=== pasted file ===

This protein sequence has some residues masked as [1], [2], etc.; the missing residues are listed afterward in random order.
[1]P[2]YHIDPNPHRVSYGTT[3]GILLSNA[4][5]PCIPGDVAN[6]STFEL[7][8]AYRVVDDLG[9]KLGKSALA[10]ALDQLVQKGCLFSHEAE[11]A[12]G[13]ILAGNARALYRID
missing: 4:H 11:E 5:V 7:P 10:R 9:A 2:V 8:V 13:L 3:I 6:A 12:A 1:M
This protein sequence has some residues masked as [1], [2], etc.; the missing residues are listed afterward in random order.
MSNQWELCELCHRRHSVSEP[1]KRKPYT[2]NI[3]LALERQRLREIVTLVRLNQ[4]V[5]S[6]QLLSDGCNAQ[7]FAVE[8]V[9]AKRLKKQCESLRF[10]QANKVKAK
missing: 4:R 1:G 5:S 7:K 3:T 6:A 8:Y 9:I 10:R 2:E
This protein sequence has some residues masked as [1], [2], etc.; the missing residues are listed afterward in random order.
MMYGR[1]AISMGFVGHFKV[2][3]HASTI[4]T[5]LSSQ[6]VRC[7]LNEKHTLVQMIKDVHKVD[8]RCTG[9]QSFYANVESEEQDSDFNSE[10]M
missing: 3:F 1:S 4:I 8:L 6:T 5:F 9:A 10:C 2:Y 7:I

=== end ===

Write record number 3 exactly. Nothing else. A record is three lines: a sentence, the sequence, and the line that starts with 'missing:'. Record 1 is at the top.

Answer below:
This protein sequence has some residues masked as [1], [2], etc.; the missing residues are listed afterward in random order.
MMYGR[1]AISMGFVGHFKV[2][3]HASTI[4]T[5]LSSQ[6]VRC[7]LNEKHTLVQMIKDVHKVD[8]RCTG[9]QSFYANVESEEQDSDFNSE[10]M
missing: 3:F 1:S 4:I 8:L 6:T 5:F 9:A 10:C 2:Y 7:I